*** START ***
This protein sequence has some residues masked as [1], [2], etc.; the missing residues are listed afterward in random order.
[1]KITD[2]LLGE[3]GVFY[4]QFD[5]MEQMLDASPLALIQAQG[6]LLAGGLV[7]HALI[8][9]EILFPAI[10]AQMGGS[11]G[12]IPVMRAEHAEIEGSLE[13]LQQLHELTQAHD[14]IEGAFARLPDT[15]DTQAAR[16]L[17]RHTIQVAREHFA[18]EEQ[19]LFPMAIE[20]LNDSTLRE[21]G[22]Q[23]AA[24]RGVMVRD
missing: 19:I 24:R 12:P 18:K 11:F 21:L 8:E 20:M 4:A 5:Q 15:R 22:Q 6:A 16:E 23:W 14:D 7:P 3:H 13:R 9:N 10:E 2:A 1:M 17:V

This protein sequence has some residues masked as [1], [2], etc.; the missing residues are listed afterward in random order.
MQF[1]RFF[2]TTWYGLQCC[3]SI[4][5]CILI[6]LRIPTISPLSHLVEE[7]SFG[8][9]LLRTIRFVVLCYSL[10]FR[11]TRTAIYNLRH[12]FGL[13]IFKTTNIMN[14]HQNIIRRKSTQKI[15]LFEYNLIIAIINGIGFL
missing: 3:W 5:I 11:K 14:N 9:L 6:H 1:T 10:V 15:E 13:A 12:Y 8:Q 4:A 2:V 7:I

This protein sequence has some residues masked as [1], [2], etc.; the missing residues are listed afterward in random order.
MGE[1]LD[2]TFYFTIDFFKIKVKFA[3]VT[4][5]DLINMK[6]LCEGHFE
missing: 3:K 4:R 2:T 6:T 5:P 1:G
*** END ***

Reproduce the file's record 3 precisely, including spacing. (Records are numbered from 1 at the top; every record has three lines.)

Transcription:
This protein sequence has some residues masked as [1], [2], etc.; the missing residues are listed afterward in random order.
MGE[1]LD[2]TFYFTIDFFKIKVKFA[3]VT[4][5]DLINMK[6]LCEGHFE
missing: 3:K 4:R 2:T 6:T 5:P 1:G